Wood. Omnipresent, cheap, easy to handle, and easy to find. A low-cost solution for road sign supports, perfect for a “developing” country that has a strong emphasis on “planting forests” and, after all, is an abundant provider of such category of inputs, on a world-class level. Thus, this matter could end here, were it not for important aspects to be raised when the subject is limited to the nature, function, and performance of this seemingly simple yet in many cases decisive element on our roads. Such a sensitive issue that the updated MASH standardization (Manual on Assessing Safety Hardware – as translated from sworn documents that Rodovias & Vias had exclusive access to) from the United States prohibits the use of barriers (posts and plate supports) with this material on roads managed by the Federal Highway Administration (FHWA) and the entire National Highway System (NHS), in projects implemented after the adoption of the standard. And for good reasons, as illustrated by images from vehicle impact tests (Crash Tests) conducted in a controlled environment by the Department of Transportation (DOT) in Texas. “It became evident that wood does not meet the requirements, for several reasons. Besides breaking normally near the knots, it splinters, forming potentially puncture-sharp ends that, as demonstrated, can penetrate the vehicle’s cabin and the remaining bases of these splinters, normally made as stakes for deep embedding, also detach, which besides hitting the vehicle itself, can impact others passing on the road and even people nearby, with considerable force, probably resulting in serious injuries”, evaluated Fábio Cunha, director of Renovaurb, the company that developed and holds the worldwide patent for the collapsible safety post, the Ecopost. “Even supports with correctly treated wood, as was the case for these MASH compliance tests, break in this manner, which led to the effective disapproval by the road agency. We became aware of these reports and the associated requirements when we requested the eligibility protocol for exporting the Ecopost product there, a process that is currently ongoing”, pointed out the director.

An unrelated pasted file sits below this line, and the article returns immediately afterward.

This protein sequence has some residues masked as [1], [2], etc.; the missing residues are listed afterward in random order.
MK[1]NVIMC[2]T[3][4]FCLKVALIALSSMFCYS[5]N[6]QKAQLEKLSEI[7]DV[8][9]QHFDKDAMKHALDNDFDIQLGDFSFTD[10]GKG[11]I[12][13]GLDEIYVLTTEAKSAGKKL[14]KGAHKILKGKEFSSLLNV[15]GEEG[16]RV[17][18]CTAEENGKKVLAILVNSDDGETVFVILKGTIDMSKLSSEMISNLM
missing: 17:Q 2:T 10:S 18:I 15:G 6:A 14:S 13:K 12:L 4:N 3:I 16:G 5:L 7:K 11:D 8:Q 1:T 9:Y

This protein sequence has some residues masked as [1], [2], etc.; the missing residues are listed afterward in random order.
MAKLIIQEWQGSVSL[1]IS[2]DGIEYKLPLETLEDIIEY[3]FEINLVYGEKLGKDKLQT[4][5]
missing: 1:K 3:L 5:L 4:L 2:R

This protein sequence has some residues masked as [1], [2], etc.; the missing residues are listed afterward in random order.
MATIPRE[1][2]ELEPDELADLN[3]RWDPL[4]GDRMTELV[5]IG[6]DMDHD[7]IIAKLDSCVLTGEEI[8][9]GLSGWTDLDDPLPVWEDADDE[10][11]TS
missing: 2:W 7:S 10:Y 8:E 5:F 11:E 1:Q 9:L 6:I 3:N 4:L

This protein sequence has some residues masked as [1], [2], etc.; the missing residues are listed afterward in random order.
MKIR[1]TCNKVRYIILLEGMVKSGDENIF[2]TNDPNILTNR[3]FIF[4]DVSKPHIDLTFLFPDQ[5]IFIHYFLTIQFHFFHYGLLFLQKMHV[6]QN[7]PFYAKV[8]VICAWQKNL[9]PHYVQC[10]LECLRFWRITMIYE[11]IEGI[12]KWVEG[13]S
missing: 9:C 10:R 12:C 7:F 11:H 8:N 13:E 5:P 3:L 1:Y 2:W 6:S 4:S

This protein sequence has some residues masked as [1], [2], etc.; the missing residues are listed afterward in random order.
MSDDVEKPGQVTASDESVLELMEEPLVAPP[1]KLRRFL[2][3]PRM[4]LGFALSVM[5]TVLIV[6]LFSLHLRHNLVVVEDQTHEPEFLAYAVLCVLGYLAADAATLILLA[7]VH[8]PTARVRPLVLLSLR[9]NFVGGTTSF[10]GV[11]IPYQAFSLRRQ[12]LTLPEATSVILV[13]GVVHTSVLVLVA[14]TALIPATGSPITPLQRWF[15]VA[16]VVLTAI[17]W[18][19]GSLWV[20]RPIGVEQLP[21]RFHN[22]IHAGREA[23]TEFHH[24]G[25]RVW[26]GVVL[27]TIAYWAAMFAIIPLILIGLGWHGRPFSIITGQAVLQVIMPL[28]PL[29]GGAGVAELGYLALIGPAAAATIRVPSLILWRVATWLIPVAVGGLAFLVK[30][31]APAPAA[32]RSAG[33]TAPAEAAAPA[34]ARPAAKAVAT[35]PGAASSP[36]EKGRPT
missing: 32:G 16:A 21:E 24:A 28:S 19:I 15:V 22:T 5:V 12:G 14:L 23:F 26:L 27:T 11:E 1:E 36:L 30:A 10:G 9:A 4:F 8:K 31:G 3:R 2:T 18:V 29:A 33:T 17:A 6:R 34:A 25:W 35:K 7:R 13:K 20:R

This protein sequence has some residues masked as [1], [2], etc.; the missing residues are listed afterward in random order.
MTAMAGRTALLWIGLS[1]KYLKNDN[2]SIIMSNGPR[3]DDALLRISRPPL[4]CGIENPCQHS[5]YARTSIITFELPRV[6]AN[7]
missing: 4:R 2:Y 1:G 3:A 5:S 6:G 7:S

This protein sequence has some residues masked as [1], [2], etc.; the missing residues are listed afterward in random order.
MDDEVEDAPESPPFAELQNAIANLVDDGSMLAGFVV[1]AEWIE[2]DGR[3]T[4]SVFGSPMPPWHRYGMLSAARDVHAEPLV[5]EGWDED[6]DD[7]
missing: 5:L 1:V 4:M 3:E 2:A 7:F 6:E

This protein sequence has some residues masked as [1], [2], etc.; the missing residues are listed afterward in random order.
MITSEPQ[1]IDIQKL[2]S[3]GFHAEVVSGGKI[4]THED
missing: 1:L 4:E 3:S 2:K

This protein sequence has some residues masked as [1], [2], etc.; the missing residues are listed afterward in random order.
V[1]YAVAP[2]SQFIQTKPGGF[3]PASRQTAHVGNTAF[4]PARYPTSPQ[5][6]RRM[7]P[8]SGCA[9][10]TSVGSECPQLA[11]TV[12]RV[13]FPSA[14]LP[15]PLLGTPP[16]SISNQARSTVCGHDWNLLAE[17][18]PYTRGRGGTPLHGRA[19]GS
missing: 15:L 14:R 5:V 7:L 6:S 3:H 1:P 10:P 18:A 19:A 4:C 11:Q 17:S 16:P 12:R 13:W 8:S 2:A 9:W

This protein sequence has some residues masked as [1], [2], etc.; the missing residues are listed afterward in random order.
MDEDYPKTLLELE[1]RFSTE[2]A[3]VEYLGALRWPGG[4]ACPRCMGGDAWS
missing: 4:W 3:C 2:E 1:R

The invisible enemy